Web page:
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Ford eliminates shift at Almussafes plant, cuts production to two models from five.

Spanish Sales Down Amid Consumer Caution

Uncertainty about whether to purchase an internal-combustion-engine car or an electrified vehicle is likely to cause further contraction of the Spanish market this year, according to industry associations and unions.

MADRID – Light-vehicle sales in Spain are falling, and industry and union officials blame government policies that are causing consumer hesitancy.

Sales declined 6.3% in May from prior-year and were down 3.9% year-over-year through May, according to Wards Intelligence data.

Uncertainty about whether to purchase an internal-combustion-engine car or an electrified vehicle is likely to cause further contraction of the market this year, according to Spanish

industry associations ANFAC, FACONAUTO and GANVAM and the UGT and CCOO unions.

The government is preparing to launch a €45 million ($51 million) incentive program called MOVES that will offer €5,000 ($5,700) subsidies for the purchase of electric cars or light-commercial vehicles. Consumers seeking the subsidy must scrap their existing vehicle if it is more than 10 years old.

Hybrid, plug-in hybrid and hydrogen fuel-cell vehicles are not eligible.

ANFAC President Jose Vicente de los Mozos says the MOVES plan doesn’t do enough to encourage the renewal of a national fleet whose average age is 12½ years and is calling for an increase in total annual EV subsidies to €200 million ($228 million).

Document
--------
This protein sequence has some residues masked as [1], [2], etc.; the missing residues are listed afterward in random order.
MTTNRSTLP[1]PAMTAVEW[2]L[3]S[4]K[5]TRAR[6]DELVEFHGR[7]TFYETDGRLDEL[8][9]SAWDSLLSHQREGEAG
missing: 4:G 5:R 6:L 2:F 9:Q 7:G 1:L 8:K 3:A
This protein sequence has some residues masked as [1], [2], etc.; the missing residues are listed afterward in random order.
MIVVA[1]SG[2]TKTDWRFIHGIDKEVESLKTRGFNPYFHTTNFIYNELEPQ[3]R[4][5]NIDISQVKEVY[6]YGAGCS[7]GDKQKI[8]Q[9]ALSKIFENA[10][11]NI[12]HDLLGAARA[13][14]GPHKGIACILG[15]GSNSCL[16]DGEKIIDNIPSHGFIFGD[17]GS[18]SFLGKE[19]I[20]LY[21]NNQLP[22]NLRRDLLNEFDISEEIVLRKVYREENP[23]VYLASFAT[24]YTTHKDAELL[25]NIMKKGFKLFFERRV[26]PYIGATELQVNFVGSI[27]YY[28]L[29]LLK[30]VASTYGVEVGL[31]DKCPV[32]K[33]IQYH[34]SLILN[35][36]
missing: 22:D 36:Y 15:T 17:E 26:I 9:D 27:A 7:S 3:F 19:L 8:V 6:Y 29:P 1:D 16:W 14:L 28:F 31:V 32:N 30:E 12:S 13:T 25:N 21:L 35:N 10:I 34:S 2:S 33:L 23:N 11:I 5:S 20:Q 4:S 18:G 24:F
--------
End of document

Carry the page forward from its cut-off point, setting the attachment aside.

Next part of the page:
Electrified vehicles represented less than 1% of new-vehicle registrations in Spain in 2018. Uptake of EVs has been slow because of high prices and limited charging infrastructure. The few thousand that have been sold are imported; none of the country’s 17 auto plants builds an EV.

“Spanish auto plants must diversify the models they assemble in accordance with the new mobility, but it must be defined what mobility Spain wants,” de los Mozos says.

Uncertainty about future mobility in Spain is mainly due to the five mobility laws and 54 air-quality plans currently promulgated by the regional and municipal governments.

Government statistics show Spain’s vehicle-manufacturing industry directly employed 248,100 people at the end of third-quarter 2018, but 17,100 were laid off over the following six months.

One automaker alone, Ford, has announced it is closing a 1,700-worker plant in Wales, laying off 5,000 employees in Germany and ending car production in Russia altogether.

In Spain, Ford is eliminating the third shift at its Almussafes plant and suspending production of three of the five models built there. The automaker and its unions are negotiating the number of third-shift workers who will be assigned to other shifts and how many will be laid off.

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